Sunday, April 20, 2014

Welcome Professor Eric De Barros!

It seems only fitting that my final blog post for the English Department be to welcome someone who will be coming in to the department as I leave:  Professor Eric De Barros. As Senior Representative to the Chair, I had the pleasure of getting to take Professor De Barros on a tour of campus with Nick, our Junior Representative to the Chair, and to have pizza with him and various graduate and undergraduate English students. I was very excited when I learned Professor De Barros would be joining the Department and even more excited when he agreed to answer some questions for the blog.

Professor De Barros

Where did you attend college?
I’m a proud graduate of the University of Virginia (UVa).

How did you decide you wanted to have a career in academia?
I decided the first month or so of college. I’d always done well enough in school and enjoyed History and English.  However, because of the very practical and materialistic understanding of education that I took to college, I assumed I would do something that made economic sense to my family and community, something like law or medicine.  As I said, that all changed early in my first year of college, when I experienced how seriously my literature and philosophy professors took their disciplines. Somehow I had no idea that someone could make a career out of studying literature or other complex ideas. I loved everything about it—the reading, the research, the interpreting, especially the argumentative writing—and just went with it. 

What is your area of research?
My area of research is early modern (mainly sixteenth- and early seventeenth-century) English literature with an emphasis in educational theory and practice.  More specifically, I examine how early modern educational theorists and literary figures variously confront the tension between the body and discourse or nature and culture to re-think categories of embodied subjectivity such as race, gender, and sexuality.  

What do you like to do when you are not teaching/researching?
When I’m not teaching/researching, I’m spending time with my wife and daughter. 

      Who has most impacted your academic life and how so?
I’d have to say the late Richard Helgerson. I had an opportunity to study with him at UC, Santa Barbara for about two years early in my graduate education. More than any other scholar-teacher, he modeled for me that a commitment to students and a love for the classroom were not incompatible with research excellence.    

What is your favorite text? Why?
I’ve enjoyed way too many texts to select one as my favorite. However, I will say that George Orwell’s Nineteen Eighty-Four was particularly pivotal to my early intellectual development. I read Nineteen Eighty-Four for the first time when I was about thirteen and was profoundly struck by the idea that complex, creative expression is itself a revolutionary act. After the protagonist, Winston Smith, begins his diary, a “thoughtcrime” punishable by death, he unearths the complex range of emotions and fragmented memories that the state has systematically attempted to destroy. Those emotions and memories initially come back to him in the form of a dream, during which he vaguely remembers things like familial loyalty, maternal love, and erotic desire. He wakes up from that dream with “Shakespeare” on his lips.  In other words, in an anti-intellectual, authoritarian world, the emotional richness of Shakespearean expression is nothing short of revolutionary. Though at the time I didn’t understand it as such, Nineteen Eighty-Four provided me a compelling defense of literary studies that perhaps explains the ease with which I was able to accept and follow my interest in literary studies in college.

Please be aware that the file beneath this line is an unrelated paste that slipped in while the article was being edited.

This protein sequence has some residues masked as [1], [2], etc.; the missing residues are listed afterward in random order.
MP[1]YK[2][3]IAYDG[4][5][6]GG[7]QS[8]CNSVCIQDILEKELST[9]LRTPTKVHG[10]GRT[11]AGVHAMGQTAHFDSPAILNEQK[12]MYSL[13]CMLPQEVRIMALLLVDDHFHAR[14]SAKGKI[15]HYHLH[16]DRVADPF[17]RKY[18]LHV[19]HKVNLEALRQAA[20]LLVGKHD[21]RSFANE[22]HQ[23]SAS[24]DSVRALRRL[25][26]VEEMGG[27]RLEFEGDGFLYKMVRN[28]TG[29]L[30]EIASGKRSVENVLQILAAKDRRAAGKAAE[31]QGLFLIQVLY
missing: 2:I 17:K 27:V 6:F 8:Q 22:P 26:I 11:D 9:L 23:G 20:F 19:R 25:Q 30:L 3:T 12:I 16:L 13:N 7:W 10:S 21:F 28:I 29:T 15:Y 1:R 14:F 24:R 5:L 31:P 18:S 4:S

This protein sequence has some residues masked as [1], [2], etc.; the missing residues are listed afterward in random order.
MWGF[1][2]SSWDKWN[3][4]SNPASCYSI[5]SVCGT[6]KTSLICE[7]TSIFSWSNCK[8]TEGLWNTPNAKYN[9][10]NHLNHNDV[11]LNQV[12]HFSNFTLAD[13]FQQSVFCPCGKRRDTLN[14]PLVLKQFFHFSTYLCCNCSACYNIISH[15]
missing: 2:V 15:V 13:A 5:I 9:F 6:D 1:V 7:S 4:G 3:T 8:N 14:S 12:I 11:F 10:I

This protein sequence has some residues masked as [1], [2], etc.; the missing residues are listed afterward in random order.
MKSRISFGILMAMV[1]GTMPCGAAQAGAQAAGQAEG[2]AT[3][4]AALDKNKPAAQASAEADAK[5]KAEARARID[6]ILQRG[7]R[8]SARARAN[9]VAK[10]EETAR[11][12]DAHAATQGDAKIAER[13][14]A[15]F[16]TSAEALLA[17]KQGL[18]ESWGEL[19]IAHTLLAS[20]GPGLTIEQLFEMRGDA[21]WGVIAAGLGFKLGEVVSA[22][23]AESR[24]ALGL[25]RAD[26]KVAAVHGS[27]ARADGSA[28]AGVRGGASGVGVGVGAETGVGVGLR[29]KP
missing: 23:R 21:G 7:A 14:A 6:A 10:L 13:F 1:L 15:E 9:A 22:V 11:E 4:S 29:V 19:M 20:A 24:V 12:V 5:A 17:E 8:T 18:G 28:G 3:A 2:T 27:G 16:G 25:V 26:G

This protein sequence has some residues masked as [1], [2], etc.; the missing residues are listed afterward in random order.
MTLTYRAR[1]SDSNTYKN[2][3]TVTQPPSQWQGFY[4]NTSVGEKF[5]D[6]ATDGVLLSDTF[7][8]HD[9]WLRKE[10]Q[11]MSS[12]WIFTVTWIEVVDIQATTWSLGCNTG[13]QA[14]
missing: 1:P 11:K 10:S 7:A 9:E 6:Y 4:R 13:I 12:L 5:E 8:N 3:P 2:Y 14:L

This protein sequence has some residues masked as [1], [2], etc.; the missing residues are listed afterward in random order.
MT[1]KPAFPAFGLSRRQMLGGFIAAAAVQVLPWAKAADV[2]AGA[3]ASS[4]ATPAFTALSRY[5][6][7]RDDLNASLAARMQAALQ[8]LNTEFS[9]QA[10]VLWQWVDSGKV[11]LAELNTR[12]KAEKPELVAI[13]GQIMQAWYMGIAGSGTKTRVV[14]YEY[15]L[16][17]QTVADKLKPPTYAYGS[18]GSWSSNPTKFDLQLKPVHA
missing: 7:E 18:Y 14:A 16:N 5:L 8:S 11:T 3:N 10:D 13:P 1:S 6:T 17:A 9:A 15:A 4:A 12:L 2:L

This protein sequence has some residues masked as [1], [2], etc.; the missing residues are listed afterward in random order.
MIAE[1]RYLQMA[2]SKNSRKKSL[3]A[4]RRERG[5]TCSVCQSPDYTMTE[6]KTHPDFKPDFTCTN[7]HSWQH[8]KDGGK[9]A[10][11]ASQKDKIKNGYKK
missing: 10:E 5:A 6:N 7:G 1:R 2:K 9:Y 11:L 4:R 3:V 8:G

What are you most looking forward to next semester when you will be teaching here at Clark?
I look forward to everything, but especially the teaching. Once I’m done with this semester at SUNY Oswego, I will begin to develop the two courses I’ll be teaching in the Fall: Major British Writers I and Advanced Shakespeare. In both instances, I plan to engage students in a historicist, gender studies examination of a number of texts. More specifically, in the first course, I’m thinking of having my students examine selections from a range of texts— literary, educational, medical, military, travel, etc. — in the interest of developing a nuanced understanding of and appreciation for the complex ways in which gender— specifically masculinity—gets constructed. For the Shakespeare course, I plan to focus this critical orientation on what I term “the pedagogy of sexual violence.”  As a product of a grammar school education, Shakespeare inherited a classical tradition rife with scenes of male-defining violence and specifically violence against women. As I’m thinking about it, one of the governing questions for this course will be, “Why and how did Shakespeare, the most famous product of such a tradition, variously and creatively explore and even critique 'the pedagogy of sexual violence'?” I’m still thinking through both courses, but I’m really excited to explore these types of issues with Clark students. 

What advice would you give to any college student?
I guess the most important thing is don’t reduce your education (the major you end up declaring) to an uninspired matter of technical training deemed most employable or lucrative.  Follow what you enjoy doing—what you love, what you’re passionate about, what you would do for free—and then figure out how to get paid doing it or something as close to it as possible. You may or may not get rich this way, but you will definitely increase your chances of living a happy and fulfilled life.

Welcome to Clark, Professor De Barros! We are all excited to have you here next semester!




Tuesday, April 15, 2014

Guest Speaker Carl Keyes

"Disperse thousands ... in every direction or point of the compass":
Advertisements, Marketing Networks, and Late Eighteenth-Century Literary Magazines